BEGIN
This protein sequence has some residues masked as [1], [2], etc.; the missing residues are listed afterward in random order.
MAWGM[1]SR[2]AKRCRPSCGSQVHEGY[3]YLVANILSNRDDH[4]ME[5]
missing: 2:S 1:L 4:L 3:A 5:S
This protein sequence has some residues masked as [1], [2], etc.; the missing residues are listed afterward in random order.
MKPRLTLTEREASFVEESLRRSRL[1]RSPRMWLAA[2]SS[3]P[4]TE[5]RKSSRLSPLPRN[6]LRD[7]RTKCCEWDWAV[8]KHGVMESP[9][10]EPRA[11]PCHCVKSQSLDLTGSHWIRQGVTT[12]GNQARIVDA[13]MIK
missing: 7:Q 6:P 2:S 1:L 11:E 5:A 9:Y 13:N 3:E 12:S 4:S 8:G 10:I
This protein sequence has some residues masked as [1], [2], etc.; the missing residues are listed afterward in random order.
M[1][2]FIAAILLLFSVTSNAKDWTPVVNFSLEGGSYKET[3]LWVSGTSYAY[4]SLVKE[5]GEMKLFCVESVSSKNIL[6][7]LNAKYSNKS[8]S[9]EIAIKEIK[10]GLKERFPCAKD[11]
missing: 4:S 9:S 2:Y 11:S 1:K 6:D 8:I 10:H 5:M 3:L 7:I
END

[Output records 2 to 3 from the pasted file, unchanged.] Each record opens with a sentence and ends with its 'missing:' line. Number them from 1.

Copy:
This protein sequence has some residues masked as [1], [2], etc.; the missing residues are listed afterward in random order.
MKPRLTLTEREASFVEESLRRSRL[1]RSPRMWLAA[2]SS[3]P[4]TE[5]RKSSRLSPLPRN[6]LRD[7]RTKCCEWDWAV[8]KHGVMESP[9][10]EPRA[11]PCHCVKSQSLDLTGSHWIRQGVTT[12]GNQARIVDA[13]MIK
missing: 7:Q 6:P 2:S 1:L 11:E 5:A 9:Y 13:N 3:E 12:S 4:S 8:G 10:I
This protein sequence has some residues masked as [1], [2], etc.; the missing residues are listed afterward in random order.
M[1][2]FIAAILLLFSVTSNAKDWTPVVNFSLEGGSYKET[3]LWVSGTSYAY[4]SLVKE[5]GEMKLFCVESVSSKNIL[6][7]LNAKYSNKS[8]S[9]EIAIKEIK[10]GLKERFPCAKD[11]
missing: 4:S 9:S 2:Y 11:S 1:K 6:D 8:I 10:H 5:M 3:L 7:I